- It sounds as if it was always on an interior wall of your kitchen, which means that they did not have access to a wall to use exterior vents.
- This difference has an effect on how your "cooler" functions.
Are you bringing in clean air?
If this cupboard draws replacement air from a crawl space or foundation area, you might be bringing that air into your living space.
When your bungalow was originally designed, kitchens were not vented with a kitchen fan. When you are running your hood vent, your kitchen has slightly lower pressure than the surrounding areas. It will pull replacement air from adjacent spaces, including this cupboard.
So one of my concerns is whether the air it will be pulling in from the attic and crawl space will be clean. If you do continue to use this cupboard, check that these areas are dust and mold-free.
Your cooler needs to be insulated from the rest of the house
You also mentioned that you had added AC to the home. I would be concerned that when the AC is on, the air that your cooling cupboard will be getting from the foundation area will not actually be any cooler than the ambient air in the home. This will mean that the chimney effect will not occur within your cupboard.
If you want your cooler to work as intended, it would have to be insulated from the rest of the house -- to be outside of the envelope. You probably have insulated, weatherstripped, and taken other measures to make your home energy efficient to heat and cool.
- The junction between the outside world, which you are not heating or cooling, and the inside, is called the building's envelope -- made up of the walls, the windows, the floor and ceiling.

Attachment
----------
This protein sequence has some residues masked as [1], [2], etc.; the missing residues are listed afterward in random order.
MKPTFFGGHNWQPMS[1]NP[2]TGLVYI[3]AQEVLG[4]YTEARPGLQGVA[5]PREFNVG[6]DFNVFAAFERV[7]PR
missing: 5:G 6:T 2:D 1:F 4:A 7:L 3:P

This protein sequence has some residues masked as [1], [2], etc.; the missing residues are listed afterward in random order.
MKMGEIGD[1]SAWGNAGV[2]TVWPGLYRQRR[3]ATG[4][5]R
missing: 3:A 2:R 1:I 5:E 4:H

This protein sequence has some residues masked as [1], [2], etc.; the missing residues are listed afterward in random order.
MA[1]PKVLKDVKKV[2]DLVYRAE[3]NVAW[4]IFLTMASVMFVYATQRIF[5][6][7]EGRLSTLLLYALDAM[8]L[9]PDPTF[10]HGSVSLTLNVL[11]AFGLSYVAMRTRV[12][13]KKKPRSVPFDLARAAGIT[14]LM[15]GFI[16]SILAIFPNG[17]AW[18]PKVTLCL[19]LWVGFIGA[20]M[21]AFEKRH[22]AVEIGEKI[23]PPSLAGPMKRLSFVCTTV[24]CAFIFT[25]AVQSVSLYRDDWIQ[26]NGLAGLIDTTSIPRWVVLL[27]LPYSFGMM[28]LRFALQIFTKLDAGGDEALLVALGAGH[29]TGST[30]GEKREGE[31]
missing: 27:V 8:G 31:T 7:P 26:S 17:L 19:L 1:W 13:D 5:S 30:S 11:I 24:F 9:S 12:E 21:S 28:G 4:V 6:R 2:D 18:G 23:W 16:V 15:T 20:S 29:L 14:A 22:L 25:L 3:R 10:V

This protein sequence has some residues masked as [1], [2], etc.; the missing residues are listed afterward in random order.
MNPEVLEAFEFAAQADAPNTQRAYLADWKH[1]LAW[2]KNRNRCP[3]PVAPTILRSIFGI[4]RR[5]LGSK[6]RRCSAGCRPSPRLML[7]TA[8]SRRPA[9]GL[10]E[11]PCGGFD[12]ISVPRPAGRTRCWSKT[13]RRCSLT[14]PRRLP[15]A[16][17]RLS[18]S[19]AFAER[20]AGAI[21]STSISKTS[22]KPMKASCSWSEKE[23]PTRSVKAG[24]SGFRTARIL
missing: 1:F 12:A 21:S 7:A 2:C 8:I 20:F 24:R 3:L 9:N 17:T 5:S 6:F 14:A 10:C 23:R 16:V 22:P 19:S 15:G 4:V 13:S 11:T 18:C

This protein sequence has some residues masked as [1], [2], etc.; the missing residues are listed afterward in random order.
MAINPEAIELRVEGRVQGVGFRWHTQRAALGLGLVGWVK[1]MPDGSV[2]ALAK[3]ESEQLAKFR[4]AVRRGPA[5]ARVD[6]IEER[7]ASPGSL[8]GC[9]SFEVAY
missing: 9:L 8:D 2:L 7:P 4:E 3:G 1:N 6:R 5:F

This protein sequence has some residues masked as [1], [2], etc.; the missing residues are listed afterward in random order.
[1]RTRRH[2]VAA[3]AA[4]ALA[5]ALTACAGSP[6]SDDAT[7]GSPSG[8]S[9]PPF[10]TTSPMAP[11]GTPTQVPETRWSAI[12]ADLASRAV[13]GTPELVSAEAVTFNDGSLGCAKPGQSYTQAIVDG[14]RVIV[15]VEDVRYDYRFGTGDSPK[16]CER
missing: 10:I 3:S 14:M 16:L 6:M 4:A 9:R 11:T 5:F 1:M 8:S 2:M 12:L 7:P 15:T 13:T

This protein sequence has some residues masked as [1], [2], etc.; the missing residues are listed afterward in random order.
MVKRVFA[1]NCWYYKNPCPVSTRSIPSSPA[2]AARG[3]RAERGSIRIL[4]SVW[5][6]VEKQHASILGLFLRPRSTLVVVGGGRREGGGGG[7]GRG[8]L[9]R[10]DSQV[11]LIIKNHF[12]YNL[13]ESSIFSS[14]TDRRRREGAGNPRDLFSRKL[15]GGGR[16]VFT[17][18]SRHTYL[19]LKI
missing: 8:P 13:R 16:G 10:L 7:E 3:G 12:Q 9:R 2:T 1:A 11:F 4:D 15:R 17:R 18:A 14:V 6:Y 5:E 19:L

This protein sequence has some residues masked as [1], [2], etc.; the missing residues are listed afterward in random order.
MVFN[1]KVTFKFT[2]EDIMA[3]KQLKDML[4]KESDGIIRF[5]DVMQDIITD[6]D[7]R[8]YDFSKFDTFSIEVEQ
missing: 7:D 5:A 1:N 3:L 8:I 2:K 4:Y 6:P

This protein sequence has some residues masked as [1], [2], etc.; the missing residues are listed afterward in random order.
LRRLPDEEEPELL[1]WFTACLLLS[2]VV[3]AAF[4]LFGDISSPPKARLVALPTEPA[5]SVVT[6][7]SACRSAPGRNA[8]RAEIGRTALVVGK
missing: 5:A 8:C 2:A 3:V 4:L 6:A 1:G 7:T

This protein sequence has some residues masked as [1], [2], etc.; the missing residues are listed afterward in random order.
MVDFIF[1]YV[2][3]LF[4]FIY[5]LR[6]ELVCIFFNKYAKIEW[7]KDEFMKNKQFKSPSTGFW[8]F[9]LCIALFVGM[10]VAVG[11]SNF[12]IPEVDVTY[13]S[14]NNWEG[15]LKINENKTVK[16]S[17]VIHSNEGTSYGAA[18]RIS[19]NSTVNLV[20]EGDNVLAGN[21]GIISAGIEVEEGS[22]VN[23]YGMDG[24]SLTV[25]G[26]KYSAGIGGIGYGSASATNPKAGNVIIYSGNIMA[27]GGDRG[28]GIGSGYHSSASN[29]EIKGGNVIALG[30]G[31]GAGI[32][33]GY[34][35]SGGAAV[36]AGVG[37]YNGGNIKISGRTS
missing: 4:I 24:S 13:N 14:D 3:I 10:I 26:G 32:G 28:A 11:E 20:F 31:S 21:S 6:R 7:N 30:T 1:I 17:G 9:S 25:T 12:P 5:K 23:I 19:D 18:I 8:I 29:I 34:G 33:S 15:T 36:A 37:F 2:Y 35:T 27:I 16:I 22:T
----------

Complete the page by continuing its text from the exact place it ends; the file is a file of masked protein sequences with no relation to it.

- Your cooler will become a little chimney of "outside" running up through the space inside the envelope.
You would have to insulate/weatherstrip at the door and sides of the cupboard or it will pick up on the inside temperature and cease to work as designed.
How to decide?
You seem to have a strong sense of preservation and respect for the history of your home. With that in mind, you could think of it this way:
- You are carefully tuning up your home to allow it to continue to function for another 60 years.
- But during the time your home has existed, kitchens have changed a great deal.
- If you preserve this cupboard, it will be a nod to a less technological time, a reminder of when we solved energy problems with the natural laws of thermodynamics, rather than with a machine.
These cupboards do work
When I am on historical home tours and check them out, they are always several degrees cooler than the kitchen.
- Perhaps they are the perfect place to store preserves, wine or root vegetables.
- However, it may be that our expectations of efficiency, and how long food can be kept, have changed too much for us to appreciate their design.
- You will have to balance the benefit, in history and in function, versus other benefits that space could give your home.
Thanks for your respectful approach to your remodel, and have fun with your project!